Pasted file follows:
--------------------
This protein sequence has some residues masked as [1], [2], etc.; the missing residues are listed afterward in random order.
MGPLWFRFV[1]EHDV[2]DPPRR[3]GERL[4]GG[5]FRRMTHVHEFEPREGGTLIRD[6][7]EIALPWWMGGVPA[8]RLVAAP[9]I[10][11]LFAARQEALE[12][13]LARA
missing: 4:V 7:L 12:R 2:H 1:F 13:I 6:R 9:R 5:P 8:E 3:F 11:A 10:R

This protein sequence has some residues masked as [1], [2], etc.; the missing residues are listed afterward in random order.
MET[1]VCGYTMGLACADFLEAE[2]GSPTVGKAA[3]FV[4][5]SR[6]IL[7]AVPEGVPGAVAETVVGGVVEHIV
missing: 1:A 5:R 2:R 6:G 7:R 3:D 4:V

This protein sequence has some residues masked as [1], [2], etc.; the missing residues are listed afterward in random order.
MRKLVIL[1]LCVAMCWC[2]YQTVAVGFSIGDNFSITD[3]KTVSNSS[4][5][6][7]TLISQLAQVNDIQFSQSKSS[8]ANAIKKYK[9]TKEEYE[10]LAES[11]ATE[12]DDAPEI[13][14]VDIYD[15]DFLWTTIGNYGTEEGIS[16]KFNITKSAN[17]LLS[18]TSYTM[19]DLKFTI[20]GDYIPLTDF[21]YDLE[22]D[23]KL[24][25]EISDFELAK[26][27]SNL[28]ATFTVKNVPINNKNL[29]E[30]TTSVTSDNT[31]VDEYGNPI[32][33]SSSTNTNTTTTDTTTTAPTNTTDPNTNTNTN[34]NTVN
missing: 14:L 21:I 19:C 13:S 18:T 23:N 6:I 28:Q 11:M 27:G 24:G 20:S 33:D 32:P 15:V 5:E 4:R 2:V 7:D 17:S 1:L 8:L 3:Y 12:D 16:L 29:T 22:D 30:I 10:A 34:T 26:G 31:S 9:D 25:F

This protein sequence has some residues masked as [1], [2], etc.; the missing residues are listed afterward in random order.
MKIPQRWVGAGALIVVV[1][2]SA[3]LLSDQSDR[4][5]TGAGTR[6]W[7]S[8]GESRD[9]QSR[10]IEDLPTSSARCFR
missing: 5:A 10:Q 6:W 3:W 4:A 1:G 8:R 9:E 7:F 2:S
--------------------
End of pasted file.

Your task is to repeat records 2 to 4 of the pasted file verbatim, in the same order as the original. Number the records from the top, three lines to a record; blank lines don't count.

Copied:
This protein sequence has some residues masked as [1], [2], etc.; the missing residues are listed afterward in random order.
MET[1]VCGYTMGLACADFLEAE[2]GSPTVGKAA[3]FV[4][5]SR[6]IL[7]AVPEGVPGAVAETVVGGVVEHIV
missing: 1:A 5:R 2:R 6:G 7:R 3:D 4:V

This protein sequence has some residues masked as [1], [2], etc.; the missing residues are listed afterward in random order.
MRKLVIL[1]LCVAMCWC[2]YQTVAVGFSIGDNFSITD[3]KTVSNSS[4][5][6][7]TLISQLAQVNDIQFSQSKSS[8]ANAIKKYK[9]TKEEYE[10]LAES[11]ATE[12]DDAPEI[13][14]VDIYD[15]DFLWTTIGNYGTEEGIS[16]KFNITKSAN[17]LLS[18]TSYTM[19]DLKFTI[20]GDYIPLTDF[21]YDLE[22]D[23]KL[24][25]EISDFELAK[26][27]SNL[28]ATFTVKNVPINNKNL[29]E[30]TTSVTSDNT[31]VDEYGNPI[32][33]SSSTNTNTTTTDTTTTAPTNTTDPNTNTNTN[34]NTVN
missing: 14:L 21:I 19:C 13:S 18:T 23:N 6:I 28:Q 11:M 27:G 24:G 20:S 33:D 32:P 15:V 5:E 4:R 2:V 7:D 17:S 1:L 8:L 3:Y 12:D 16:L 29:T 22:D 30:I 10:A 34:T 26:G 31:S 9:D 25:F

This protein sequence has some residues masked as [1], [2], etc.; the missing residues are listed afterward in random order.
MKIPQRWVGAGALIVVV[1][2]SA[3]LLSDQSDR[4][5]TGAGTR[6]W[7]S[8]GESRD[9]QSR[10]IEDLPTSSARCFR
missing: 5:A 10:Q 6:W 3:W 4:A 1:G 8:R 9:E 7:F 2:S